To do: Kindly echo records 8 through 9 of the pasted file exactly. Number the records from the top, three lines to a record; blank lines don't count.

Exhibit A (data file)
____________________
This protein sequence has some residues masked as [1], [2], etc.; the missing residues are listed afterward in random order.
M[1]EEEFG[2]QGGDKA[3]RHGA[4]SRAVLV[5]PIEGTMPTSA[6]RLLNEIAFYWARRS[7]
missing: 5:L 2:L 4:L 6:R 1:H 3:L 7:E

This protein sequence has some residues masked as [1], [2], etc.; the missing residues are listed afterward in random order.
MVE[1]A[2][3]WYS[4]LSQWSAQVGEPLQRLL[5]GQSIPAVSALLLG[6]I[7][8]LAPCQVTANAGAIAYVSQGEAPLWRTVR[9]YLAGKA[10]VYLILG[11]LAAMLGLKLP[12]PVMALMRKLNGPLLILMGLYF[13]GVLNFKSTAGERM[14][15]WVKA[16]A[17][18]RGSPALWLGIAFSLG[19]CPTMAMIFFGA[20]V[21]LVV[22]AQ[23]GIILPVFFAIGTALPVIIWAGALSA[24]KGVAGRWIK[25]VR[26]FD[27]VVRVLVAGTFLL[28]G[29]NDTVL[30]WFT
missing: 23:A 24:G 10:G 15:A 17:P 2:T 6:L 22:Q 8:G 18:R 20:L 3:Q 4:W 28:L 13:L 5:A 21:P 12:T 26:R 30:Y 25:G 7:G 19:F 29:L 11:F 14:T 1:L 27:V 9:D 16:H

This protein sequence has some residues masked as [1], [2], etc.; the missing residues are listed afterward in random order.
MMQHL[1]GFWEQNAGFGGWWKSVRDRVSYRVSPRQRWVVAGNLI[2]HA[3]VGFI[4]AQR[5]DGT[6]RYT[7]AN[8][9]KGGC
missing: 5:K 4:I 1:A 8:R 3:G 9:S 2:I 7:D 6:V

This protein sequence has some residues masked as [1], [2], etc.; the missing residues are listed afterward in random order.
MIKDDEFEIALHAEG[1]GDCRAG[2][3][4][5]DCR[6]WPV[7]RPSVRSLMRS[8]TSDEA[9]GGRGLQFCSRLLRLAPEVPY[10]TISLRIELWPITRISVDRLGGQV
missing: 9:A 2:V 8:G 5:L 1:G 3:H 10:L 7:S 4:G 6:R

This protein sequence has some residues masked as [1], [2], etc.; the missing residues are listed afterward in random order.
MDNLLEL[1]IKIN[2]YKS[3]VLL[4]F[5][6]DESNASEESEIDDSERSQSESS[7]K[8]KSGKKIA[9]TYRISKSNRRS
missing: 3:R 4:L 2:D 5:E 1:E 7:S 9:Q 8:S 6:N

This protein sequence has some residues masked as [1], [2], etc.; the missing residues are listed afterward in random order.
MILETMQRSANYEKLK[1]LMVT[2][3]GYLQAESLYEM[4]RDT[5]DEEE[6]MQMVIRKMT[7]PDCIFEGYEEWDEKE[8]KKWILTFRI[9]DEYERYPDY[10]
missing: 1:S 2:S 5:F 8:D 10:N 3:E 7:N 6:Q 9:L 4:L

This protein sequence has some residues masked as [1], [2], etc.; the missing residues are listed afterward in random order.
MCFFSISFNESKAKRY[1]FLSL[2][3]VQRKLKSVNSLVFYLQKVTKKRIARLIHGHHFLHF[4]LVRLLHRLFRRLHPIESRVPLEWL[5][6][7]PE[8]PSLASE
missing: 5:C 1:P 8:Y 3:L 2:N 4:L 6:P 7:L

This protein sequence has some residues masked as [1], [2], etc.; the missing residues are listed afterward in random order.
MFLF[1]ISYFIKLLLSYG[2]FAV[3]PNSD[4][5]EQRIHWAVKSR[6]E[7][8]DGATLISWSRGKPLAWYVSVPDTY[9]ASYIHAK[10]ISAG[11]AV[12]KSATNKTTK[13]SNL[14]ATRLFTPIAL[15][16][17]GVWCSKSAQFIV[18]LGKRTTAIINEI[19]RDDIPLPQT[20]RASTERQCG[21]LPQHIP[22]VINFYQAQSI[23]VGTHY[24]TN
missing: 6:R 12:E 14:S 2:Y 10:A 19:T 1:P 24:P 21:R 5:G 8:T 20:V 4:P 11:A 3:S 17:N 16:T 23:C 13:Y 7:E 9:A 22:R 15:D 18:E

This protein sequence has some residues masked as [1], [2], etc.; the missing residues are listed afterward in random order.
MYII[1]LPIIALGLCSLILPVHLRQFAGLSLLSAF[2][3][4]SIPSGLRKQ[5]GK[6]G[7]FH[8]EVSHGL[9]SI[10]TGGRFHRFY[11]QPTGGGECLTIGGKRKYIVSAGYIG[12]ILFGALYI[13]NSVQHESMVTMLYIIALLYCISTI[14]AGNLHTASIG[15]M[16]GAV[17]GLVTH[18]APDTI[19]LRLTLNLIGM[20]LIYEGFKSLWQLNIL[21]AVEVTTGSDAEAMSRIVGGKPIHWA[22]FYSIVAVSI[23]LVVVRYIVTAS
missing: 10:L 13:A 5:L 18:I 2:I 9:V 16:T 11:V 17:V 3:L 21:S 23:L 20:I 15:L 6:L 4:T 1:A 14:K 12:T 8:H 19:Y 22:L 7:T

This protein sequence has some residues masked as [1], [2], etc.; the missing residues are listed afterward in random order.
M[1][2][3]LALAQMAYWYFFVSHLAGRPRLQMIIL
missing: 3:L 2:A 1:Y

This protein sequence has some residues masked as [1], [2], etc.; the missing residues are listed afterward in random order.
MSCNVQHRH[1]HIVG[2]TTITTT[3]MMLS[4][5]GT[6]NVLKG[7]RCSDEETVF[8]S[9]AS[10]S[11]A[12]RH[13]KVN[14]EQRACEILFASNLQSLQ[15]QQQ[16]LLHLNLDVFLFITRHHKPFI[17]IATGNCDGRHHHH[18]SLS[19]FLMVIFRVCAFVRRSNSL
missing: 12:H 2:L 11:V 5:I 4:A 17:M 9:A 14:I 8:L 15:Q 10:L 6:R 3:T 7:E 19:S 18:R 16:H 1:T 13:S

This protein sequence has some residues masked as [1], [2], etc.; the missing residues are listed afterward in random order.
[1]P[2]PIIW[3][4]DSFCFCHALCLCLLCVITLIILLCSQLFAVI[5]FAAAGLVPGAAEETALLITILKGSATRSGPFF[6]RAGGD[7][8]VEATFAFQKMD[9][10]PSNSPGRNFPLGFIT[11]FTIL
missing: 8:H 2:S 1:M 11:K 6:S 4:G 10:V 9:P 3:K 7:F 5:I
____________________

This protein sequence has some residues masked as [1], [2], etc.; the missing residues are listed afterward in random order.
MFLF[1]ISYFIKLLLSYG[2]FAV[3]PNSD[4][5]EQRIHWAVKSR[6]E[7][8]DGATLISWSRGKPLAWYVSVPDTY[9]ASYIHAK[10]ISAG[11]AV[12]KSATNKTTK[13]SNL[14]ATRLFTPIAL[15][16][17]GVWCSKSAQFIV[18]LGKRTTAIINEI[19]RDDIPLPQT[20]RASTERQCG[21]LPQHIP[22]VINFYQAQSI[23]VGTHY[24]TN
missing: 6:R 12:E 14:S 2:Y 10:A 19:T 1:P 24:P 21:R 5:G 8:T 20:V 4:P 11:A 3:S 17:N 16:T 23:C 13:Y 7:E 9:A 22:R 15:D 18:E

This protein sequence has some residues masked as [1], [2], etc.; the missing residues are listed afterward in random order.
MYII[1]LPIIALGLCSLILPVHLRQFAGLSLLSAF[2][3][4]SIPSGLRKQ[5]GK[6]G[7]FH[8]EVSHGL[9]SI[10]TGGRFHRFY[11]QPTGGGECLTIGGKRKYIVSAGYIG[12]ILFGALYI[13]NSVQHESMVTMLYIIALLYCISTI[14]AGNLHTASIG[15]M[16]GAV[17]GLVTH[18]APDTI[19]LRLTLNLIGM[20]LIYEGFKSLWQLNIL[21]AVEVTTGSDAEAMSRIVGGKPIHWA[22]FYSIVAVSI[23]LVVVRYIVTAS
missing: 10:L 13:A 5:L 18:I 2:I 9:V 16:T 11:V 17:V 3:L 21:S 23:L 20:I 15:L 6:L 4:T 1:A 14:K 12:T 8:H 19:Y 22:L 7:T